- Michael C. Wright, ESPN Staff Writer
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Just days before the 2012 NFL draft, Chicago Bears general manager Phil Emery divulged the club was "working on a core of about seven players" as potential first-round targets.
While it's unclear what that number is for 2013, NFL sources count former Stanford tight end Zach Ertz among the group of players the Bears are focusing on, with one source saying he's "very much in play" to be the club's choice.
Considering the recent investment in veteran free agent Martellus Bennett (four years, $9.215 million guaranteed), and perceived needs in other areas, the interest in Ertz would seem somewhat peculiar. Still, a source said the Bears have "genuine interest (in Ertz) as a second tight end."
Notre Dame's Tyler Eifert is widely considered the top tight end in this year's draft class, but some scouts actually prefer Ertz, who in many mock drafts is projected to go late in the first round or early in the second. San Diego State's Gavin Escobar is another tight end projected as a top-25 pick.
Set to draft 20th overall, the Bears sit in an interesting position in the order. If they're inclined move back to the bottom of the first round or the top of the second, the Bears might be able to do so and still land Ertz. Such a move could also turn out to be a gamble.
While several mock drafts project Eifert to go higher than Ertz, there's no guarantee that happens because some personnel evaluators prefer the latter over the former. In many ways, it makes sense.
Ertz played in a pro-style system at Stanford, broke the school's all-time tight end record for catches and yards and led the nation last season in catches (69) and yards (898) for a tight end. Ertz finished the 2012 season with more touchdown receptions (6) than Eifert (4), more 100-yard receiving games (three, while Eifert had none), more catches of 20-plus yards (13 to Eifert's 12), and more catches of 40-plus yards (three, while Eifert had none).
Statistically, Ertz's best season (2012) in college was better than Eifert's best statistical year (2011). According to ESPN Stats and Information, since the start of the 2011 season, Ertz caught 24 passes on throws traveling more than 15 yards down the field, while Eifert hauled in 21. Ertz averaged 26.1 yards per catch on those passes, while Eifert's receptions on those throws averaged 27.2 yards.
As blockers, both are considered works in progress.
"I think there are a lot of good players in the group," Ertz said at the NFL combine. "Like I mentioned, Tyler, Gavin, some of those other guys; but I do mention myself in that same breath."
Interestingly, Ertz's finished the 2012 season with more receiving yardage than three of the receivers (California's Keenan Allen, Tennessee's Cordarrelle Patterson, and Southern California's Robert Woods) considered among the top 10 at their position in this year's draft class.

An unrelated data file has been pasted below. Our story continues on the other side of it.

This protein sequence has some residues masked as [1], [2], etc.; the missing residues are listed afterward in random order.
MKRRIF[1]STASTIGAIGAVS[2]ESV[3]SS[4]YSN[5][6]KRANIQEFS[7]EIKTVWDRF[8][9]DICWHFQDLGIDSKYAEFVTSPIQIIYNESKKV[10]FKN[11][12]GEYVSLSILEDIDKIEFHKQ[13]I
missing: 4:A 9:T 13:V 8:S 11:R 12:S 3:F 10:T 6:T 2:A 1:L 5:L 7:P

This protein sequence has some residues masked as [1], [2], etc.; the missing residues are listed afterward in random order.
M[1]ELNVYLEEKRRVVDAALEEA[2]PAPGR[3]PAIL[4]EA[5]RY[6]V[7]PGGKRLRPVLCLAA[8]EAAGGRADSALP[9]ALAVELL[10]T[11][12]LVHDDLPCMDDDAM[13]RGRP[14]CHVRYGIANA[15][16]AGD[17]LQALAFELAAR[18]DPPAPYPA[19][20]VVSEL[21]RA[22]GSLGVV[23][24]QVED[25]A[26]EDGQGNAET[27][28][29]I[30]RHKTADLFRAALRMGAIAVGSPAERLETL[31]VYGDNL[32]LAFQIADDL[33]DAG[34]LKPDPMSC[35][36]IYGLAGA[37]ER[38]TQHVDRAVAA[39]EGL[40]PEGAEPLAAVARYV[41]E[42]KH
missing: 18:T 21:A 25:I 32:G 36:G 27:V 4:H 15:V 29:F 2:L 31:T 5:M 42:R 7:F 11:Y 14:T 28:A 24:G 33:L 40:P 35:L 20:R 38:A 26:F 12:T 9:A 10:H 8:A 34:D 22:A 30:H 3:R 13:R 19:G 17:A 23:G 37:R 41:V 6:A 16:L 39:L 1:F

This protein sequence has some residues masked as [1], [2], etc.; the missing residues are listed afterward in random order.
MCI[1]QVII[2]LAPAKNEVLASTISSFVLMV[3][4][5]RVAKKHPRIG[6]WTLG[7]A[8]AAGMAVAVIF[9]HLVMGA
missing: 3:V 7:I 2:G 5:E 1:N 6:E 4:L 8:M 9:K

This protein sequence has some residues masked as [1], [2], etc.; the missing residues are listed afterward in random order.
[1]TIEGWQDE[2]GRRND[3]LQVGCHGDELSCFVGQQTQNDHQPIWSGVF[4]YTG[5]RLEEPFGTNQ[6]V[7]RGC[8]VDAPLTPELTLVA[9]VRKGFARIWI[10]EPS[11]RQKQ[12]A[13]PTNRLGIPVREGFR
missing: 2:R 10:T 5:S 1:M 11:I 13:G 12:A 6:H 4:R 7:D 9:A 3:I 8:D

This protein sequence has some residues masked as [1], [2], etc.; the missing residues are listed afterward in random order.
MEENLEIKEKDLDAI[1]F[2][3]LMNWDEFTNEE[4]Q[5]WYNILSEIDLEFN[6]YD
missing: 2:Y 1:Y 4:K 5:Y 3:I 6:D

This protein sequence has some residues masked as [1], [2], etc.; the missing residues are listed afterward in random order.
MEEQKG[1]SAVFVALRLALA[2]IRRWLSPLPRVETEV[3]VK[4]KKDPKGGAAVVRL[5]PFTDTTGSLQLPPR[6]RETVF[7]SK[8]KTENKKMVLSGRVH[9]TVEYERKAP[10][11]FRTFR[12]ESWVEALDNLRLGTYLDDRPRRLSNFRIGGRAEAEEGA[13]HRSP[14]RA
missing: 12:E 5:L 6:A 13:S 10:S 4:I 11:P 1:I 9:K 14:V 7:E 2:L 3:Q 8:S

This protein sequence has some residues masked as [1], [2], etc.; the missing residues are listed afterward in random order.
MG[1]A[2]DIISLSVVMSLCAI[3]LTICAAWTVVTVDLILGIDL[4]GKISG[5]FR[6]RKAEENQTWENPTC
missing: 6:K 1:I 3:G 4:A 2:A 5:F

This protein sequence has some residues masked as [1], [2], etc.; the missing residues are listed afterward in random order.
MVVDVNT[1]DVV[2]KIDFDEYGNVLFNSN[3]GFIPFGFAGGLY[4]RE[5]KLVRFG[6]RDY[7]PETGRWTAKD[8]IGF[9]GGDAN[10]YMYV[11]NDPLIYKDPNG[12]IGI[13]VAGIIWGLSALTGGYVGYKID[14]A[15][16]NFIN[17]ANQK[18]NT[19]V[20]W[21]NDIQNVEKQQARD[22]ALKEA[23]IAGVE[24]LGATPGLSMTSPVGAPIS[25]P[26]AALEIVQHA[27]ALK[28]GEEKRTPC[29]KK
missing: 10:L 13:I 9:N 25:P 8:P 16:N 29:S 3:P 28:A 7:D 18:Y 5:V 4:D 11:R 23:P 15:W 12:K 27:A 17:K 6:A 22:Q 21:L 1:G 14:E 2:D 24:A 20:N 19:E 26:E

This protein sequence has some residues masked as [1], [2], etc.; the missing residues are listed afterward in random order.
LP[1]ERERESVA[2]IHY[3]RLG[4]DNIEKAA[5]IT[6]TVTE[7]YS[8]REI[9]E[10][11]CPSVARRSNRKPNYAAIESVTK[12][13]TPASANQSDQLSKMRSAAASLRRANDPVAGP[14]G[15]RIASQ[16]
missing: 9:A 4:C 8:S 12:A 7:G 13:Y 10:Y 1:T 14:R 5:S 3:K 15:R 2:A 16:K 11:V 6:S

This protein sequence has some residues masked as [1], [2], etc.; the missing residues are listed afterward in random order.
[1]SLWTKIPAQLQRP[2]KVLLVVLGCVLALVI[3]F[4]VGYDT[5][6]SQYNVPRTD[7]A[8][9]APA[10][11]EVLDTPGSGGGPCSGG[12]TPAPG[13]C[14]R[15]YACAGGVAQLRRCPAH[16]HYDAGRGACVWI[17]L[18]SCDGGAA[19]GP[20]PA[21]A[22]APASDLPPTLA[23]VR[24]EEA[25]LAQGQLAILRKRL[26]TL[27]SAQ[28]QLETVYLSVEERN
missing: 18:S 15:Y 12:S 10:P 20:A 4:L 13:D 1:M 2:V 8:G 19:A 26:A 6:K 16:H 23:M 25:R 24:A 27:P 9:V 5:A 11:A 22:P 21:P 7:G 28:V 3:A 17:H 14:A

Emery and the coaching staff have continuously articulated the need to become more dynamic at the tight end position.
"We need a tight end that can threaten the defense. We need a tight end that can create stress in the middle of the field or wherever we place him because we're going to line him up next to the tackle," Bears tight ends coach Andy Bischoff said prior to combine. "We're going to line him up outside the numbers. We're going to line up in the backfield, and we're going to expect the defense to figure it out.
"So we need a receiver who can catch the ball, and we need a receiver who can block enough to be lined up in the backfield if we put him there. The days of the tight end that blocked and ran flat routes in this league are coming to an end. The guys that just run 3-yard flat routes, that's not going to do anything for you."
Stanford lined up Ertz in-line and split him last season, in which he often drew extra coverage as the team's leading receiver. Ertz also compares favorably to former Stanford tight end and Joliet Catholic Academy star Coby Fleener, who in 2012 was drafted 34th overall by the Indianapolis Colts. Ertz finished his final season with 35 more receptions than Fleener posted in his last year, 231 more yards, and two more 100-yard outings.
So it wouldn't be a surprise to see Ertz drafted higher than Fleener.
"Seeing some of the success that some of the Stanford tight ends had in the NFL kind of helps me being an optimist in that sense," Ertz said. "I was used all over the field at Stanford, in-line, and in the slot and out wide. That versatility is going to help me at the next level."
It's believed that Ertz could be in play for the Pittsburgh Steelers, who sit three slots higher on the board than the Bears at 17. While not as likely, because they recently signed Brandon Myers as the replacement for Bennett, the New York Giants could be contenders for Ertz, too. Mel Kiper's latest mock draft predicts the Steelers will take Eifert at 17, which would mean Ertz could still be available at 20 if the Giants don't pounce. Todd McShay's mock draft, however, predicts Eifert will fall to the Bears at 20.
The Bears held a formal interview with Ertz at the combine, and according to sources, the club's interest hasn't waned, although it's unknown whether he has come to Halas Hall for a pre-draft visit, or if he's even scheduled for one. The Bears also held a private workout with Louisiana-Monroe tight end Keavon Milton, who is more of a blocker than receiver, and projected as a late-round pick or undrafted free agent.